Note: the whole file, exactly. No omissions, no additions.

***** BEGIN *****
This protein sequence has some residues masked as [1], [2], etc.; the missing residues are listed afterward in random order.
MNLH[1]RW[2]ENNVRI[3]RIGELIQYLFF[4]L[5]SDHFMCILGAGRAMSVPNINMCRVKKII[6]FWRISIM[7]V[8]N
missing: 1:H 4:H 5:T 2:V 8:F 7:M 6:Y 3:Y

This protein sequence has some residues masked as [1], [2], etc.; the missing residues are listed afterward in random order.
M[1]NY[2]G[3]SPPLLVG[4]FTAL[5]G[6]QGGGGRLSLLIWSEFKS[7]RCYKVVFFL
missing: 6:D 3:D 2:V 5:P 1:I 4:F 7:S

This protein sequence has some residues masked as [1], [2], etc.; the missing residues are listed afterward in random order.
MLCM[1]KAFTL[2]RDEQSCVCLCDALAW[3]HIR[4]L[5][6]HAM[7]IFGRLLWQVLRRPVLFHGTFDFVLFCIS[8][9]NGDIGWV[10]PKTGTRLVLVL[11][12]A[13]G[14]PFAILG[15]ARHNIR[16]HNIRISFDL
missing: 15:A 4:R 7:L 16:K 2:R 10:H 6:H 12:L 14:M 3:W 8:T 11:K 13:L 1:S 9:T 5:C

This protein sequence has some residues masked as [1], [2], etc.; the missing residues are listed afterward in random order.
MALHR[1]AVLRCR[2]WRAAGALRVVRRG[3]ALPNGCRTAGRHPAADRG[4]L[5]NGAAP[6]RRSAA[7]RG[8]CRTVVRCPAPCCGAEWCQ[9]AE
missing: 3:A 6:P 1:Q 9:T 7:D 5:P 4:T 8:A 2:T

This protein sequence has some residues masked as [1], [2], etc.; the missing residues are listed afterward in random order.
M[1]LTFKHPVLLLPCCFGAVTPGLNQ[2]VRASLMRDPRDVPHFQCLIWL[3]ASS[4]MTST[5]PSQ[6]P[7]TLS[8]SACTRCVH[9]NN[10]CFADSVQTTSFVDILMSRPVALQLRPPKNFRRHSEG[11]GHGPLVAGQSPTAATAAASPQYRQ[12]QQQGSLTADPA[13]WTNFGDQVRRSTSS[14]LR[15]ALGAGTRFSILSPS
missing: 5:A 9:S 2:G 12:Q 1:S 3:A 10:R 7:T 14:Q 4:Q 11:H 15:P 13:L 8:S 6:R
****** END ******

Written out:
This protein sequence has some residues masked as [1], [2], etc.; the missing residues are listed afterward in random order.
MNLH[1]RW[2]ENNVRI[3]RIGELIQYLFF[4]L[5]SDHFMCILGAGRAMSVPNINMCRVKKII[6]FWRISIM[7]V[8]N
missing: 1:H 4:H 5:T 2:V 8:F 7:M 6:Y 3:Y

This protein sequence has some residues masked as [1], [2], etc.; the missing residues are listed afterward in random order.
M[1]NY[2]G[3]SPPLLVG[4]FTAL[5]G[6]QGGGGRLSLLIWSEFKS[7]RCYKVVFFL
missing: 6:D 3:D 2:V 5:P 1:I 4:F 7:S

This protein sequence has some residues masked as [1], [2], etc.; the missing residues are listed afterward in random order.
MLCM[1]KAFTL[2]RDEQSCVCLCDALAW[3]HIR[4]L[5][6]HAM[7]IFGRLLWQVLRRPVLFHGTFDFVLFCIS[8][9]NGDIGWV[10]PKTGTRLVLVL[11][12]A[13]G[14]PFAILG[15]ARHNIR[16]HNIRISFDL
missing: 15:A 4:R 7:L 16:K 2:R 10:H 6:H 12:L 14:M 3:W 8:T 11:K 13:L 1:S 9:T 5:C

This protein sequence has some residues masked as [1], [2], etc.; the missing residues are listed afterward in random order.
MALHR[1]AVLRCR[2]WRAAGALRVVRRG[3]ALPNGCRTAGRHPAADRG[4]L[5]NGAAP[6]RRSAA[7]RG[8]CRTVVRCPAPCCGAEWCQ[9]AE
missing: 3:A 6:P 1:Q 9:T 7:D 5:P 4:T 8:A 2:T

This protein sequence has some residues masked as [1], [2], etc.; the missing residues are listed afterward in random order.
M[1]LTFKHPVLLLPCCFGAVTPGLNQ[2]VRASLMRDPRDVPHFQCLIWL[3]ASS[4]MTST[5]PSQ[6]P[7]TLS[8]SACTRCVH[9]NN[10]CFADSVQTTSFVDILMSRPVALQLRPPKNFRRHSEG[11]GHGPLVAGQSPTAATAAASPQYRQ[12]QQQGSLTADPA[13]WTNFGDQVRRSTSS[14]LR[15]ALGAGTRFSILSPS
missing: 5:A 9:S 2:G 12:Q 1:S 3:A 10:R 7:T 14:Q 4:Q 11:H 15:P 13:L 8:S 6:R